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Should Private Juvenile Crime Records Be Public Record?

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Teen criminals are locked up behind barbed wire, but will their records also remained locked up?
RALEIGH — It's a battle between protecting the juvenile and protecting thecommunity, a fight between the right to privacy and the right to know.A system that protects juveniles by keeping their past criminal recordsconfidential was not a problem when those crimes were not serious.

But as more and more juvenile crimes are serious, many wonder if it's timeto at least let police officers see a juvenile's criminal history.

Murderers, drug dealers, and rapists. They're all juveniles behind bars, all kids committing adult crimes. But, once they get out, no one willknow what they served time for, not even law enforcement officers. That'sthe law.

James Williams, now 17, is serving time for second degree murder. Williams says the group he hung around was always in trouble with the law.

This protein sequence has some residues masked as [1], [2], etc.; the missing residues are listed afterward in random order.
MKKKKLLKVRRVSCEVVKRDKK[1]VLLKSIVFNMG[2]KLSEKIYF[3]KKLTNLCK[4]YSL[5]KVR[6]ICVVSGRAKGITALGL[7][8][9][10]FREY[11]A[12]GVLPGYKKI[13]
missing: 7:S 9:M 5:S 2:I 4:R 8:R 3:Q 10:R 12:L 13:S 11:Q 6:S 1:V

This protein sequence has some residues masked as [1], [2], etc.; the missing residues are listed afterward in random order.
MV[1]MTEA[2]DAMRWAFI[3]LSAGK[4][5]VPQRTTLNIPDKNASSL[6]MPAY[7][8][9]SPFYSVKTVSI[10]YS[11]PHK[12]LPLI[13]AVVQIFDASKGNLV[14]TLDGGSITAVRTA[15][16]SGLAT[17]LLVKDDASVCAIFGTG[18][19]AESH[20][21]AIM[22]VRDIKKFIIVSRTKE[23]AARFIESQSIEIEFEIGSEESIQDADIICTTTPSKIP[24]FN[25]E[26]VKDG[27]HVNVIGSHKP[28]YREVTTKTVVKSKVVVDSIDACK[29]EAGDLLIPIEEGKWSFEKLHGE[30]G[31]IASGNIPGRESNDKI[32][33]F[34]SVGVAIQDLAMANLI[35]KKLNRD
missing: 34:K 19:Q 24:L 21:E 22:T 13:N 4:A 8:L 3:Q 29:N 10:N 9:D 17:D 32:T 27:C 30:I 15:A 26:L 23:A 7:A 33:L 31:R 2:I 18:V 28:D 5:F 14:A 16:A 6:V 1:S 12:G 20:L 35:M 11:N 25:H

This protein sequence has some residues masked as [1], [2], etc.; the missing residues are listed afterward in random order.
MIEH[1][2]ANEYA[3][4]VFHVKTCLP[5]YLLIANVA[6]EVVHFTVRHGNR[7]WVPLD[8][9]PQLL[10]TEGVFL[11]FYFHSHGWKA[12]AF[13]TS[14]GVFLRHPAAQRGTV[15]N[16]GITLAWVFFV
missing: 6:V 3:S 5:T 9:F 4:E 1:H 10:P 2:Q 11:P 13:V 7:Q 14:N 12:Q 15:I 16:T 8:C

"We was young," Williams says. "We still were children, you know. At thetime I was still a child. I became a man in here. When I was in thatworld, I was still a child."

Children whose past run-ins with police remain secret. District Court Judge Micheal Morgan hears juvenile cases every week in Wake County. Overthe past two years, Morgan has seen a huge increase in violent juvenilecrimes. He sees benefits in opening juvenile records.

"Law enforcement, by and large, would be more empowered and more capableto protect themselves as well as society and innocent citizens in terms of having more information at their disposal," Morgan believes.

Both accused killers Kevin and Tilman Golphin had prior records. We don'tknow what they are. Marcia Morey with the Governor's Commission onJuvenile Crime says that raises some important questions.

"Is it important to open up records?" asks Morey. "Could those officers have checked their computer printout if there had been a serious violentjuvenile offender? Thatis one of the questions and issues that we'll be focusing on."

The Department of Justice just completed a study of the confidentialityof juvenile records. Many states are looking to open up more. Noofficial move has been made yet in North Carolina.

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